• Take care to the computer OSes. OSes have their own restrictions and specifications. For example, it is not possible to have a portable version (everything running on a DVD/USB stick) with OS X, because for OS X, we only have a dmg file. On Linux, you can not really make a portable version because, removable storage are per default mounted with -noexe permission, so you will have to copy everything to the hard disk.
  • On GNU/Linux, this is unusual to install software not coming from the software repository. So we (still) do not provide a method to install Kiwix (the static version available online for download) with content on a GNU/Linux system. We advise (if possible) to use instead the package and copy the "data" directory to /usr/[local/]share/kiwix/.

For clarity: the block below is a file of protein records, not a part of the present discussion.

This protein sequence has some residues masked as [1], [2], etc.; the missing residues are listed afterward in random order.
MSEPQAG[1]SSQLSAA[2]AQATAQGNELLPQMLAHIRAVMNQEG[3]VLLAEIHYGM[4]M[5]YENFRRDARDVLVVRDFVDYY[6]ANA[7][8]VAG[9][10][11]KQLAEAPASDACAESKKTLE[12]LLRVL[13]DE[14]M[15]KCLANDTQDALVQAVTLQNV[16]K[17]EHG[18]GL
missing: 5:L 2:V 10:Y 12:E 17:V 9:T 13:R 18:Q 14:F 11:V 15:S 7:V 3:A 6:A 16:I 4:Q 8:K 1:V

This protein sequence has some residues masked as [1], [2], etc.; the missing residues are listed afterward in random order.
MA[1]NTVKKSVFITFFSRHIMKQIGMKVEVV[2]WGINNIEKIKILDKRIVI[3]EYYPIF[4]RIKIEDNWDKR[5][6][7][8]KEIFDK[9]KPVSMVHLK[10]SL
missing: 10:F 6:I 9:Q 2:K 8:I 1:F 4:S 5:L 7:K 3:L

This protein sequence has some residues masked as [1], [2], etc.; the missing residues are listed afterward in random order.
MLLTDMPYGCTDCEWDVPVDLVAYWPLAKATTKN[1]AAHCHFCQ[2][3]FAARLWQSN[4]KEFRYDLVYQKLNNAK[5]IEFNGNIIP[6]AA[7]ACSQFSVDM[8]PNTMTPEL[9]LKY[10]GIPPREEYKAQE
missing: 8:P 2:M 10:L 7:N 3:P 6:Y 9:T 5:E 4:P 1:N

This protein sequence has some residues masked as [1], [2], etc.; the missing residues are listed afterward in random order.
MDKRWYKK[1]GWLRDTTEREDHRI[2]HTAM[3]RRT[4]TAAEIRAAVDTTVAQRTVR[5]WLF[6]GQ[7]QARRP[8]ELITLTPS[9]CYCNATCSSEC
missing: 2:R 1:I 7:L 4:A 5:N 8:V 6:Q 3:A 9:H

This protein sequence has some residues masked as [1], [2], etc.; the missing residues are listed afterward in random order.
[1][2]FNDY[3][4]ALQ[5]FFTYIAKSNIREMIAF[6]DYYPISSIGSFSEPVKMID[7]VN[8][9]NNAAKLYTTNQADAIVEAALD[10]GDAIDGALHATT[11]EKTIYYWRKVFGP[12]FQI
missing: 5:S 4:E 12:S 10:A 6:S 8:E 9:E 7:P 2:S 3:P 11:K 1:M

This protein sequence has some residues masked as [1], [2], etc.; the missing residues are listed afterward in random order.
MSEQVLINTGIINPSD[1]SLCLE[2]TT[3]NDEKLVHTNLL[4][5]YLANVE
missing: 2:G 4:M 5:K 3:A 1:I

• Take care to the computer architectures. All Kiwix binaries available to download on the website are statically linked binaries compiled for x86 32 architectures. All of them should work also on x86 64 architectures (for GNU/Linux: as long as the standard libs in 32 bits are installed).

Getting Support & Assistance

See also